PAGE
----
Schooling is the traditional system of cramming information (and misinformation) into the fresh minds of youth. The true meaning of education is to draw out and nurture the new ideas expressed by the pupil, as opposed to a conglomeration of those traditional ways and theories.
“I am your Schoolmaster. I am here to impart knowledge to you. You are here, first, to learn and memorise whatever I tell you, and to accept that whatever I tell you is true and factual - unless I say otherwise.
I have learned and memorised it as spoken by my teachers, who learned and memorised it from their teachers. If you learn and memorise what I tell you - what is relayed to you - then learn to regurgitate it on demand, for whatever purpose, you will do well, because that is the reason you are here, and why I am here.
I myself have learned to memorise and verbally regurgitate on demand what my school teacher memorised from what his teacher told him – and so on.
This is the honourable tradition of teachers that has served us very well throughout past ages, and we are determined that this system will not change.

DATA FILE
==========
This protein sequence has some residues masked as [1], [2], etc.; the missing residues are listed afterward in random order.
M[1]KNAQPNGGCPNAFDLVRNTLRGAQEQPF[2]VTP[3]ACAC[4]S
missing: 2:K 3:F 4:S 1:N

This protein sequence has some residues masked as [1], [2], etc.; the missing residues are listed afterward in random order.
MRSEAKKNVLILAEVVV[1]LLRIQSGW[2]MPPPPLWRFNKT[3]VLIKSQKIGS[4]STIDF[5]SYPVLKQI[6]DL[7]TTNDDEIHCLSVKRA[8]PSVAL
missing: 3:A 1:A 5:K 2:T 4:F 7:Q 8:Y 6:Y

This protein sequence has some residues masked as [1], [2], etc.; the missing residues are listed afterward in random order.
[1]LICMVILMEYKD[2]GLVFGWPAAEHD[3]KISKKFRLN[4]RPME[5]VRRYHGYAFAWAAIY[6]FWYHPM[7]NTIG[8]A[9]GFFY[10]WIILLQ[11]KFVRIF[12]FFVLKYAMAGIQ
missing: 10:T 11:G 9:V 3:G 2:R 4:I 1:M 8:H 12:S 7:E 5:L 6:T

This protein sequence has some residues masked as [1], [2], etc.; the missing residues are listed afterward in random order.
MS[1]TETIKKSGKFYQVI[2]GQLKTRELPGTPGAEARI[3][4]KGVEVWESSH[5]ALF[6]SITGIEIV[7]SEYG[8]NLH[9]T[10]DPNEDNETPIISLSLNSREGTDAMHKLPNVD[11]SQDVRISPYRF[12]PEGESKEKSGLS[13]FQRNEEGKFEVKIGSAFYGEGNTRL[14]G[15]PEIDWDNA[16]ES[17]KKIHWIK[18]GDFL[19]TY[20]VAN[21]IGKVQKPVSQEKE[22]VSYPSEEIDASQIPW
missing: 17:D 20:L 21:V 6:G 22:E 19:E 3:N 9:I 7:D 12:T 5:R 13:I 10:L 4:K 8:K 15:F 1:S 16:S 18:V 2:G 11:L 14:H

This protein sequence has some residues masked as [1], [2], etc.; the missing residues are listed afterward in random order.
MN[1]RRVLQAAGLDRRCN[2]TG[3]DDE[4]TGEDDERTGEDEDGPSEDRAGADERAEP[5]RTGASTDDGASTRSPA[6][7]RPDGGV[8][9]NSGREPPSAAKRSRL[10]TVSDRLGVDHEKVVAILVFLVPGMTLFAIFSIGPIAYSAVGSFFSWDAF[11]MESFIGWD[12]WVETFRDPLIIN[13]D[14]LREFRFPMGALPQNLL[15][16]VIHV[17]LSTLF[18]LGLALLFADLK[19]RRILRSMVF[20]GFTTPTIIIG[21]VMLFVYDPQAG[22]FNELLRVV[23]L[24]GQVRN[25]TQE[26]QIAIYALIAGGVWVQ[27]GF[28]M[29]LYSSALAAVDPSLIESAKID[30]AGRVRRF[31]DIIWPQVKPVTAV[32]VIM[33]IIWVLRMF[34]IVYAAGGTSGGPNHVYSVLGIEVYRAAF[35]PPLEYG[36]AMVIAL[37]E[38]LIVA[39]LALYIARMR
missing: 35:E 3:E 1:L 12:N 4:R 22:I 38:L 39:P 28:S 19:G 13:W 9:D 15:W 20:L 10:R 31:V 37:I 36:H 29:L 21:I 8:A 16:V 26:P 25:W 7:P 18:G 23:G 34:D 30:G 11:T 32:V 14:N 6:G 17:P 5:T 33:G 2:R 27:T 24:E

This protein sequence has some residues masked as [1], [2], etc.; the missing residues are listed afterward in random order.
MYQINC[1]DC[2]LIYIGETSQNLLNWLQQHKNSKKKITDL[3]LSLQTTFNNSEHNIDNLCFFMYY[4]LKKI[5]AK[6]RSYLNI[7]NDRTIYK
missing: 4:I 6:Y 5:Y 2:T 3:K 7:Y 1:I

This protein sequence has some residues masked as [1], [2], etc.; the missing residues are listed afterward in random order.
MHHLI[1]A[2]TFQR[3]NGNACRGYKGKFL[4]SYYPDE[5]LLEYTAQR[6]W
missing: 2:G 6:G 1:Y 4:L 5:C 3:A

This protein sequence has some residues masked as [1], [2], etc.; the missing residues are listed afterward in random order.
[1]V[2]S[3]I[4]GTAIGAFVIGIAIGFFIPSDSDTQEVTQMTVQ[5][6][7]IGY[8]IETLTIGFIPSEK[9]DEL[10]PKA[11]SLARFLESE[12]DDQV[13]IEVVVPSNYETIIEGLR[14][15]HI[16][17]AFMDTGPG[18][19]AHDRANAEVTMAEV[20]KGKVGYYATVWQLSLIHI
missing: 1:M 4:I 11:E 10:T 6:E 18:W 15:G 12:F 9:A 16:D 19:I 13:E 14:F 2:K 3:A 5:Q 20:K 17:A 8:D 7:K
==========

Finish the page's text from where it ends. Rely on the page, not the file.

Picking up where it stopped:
If you do not memorise what I say, and therefore do not pass your exams, then what remains is only that of your own thoughts, and therefore is of no value.
You will notice that some pupils have questioned what I am teaching you. They are no longer with us in this class. I hope none of you will make the same mistake.”
Those who really benefit the pupil are those who listen to and value the thoughts of the pupil alongside their own.
In English courts, where the welfare of other individuals may be at stake, ordinary British citizens, be they the accused, or merely witnesses, are required to swear, under oath, that they will tell the truth, the whole truth, and nothing but the truth - under pain of penalties such as suffering fines or going to prison.
Yet our elected MP’s, in parliament, can lie or otherwise deceive their fellow politicians, and the people they are supposed to represent, with impunity. Though they must apologise afterwards (if caught out) for “inadvertently misleading” their colleagues, or Parliamentary committees. The very worst that can happen to them, if anything, is that they will lose their job. And that’s it!
The same system applies with the false promises that they may make in Parliament, or to the general public, especially immediately before elections. Yet there is no punishment for lies and deceit, and when caught out, the liars are still referred to, by their colleagues, as My Honourable Friend, or The Right Honourable, meaning very honourable.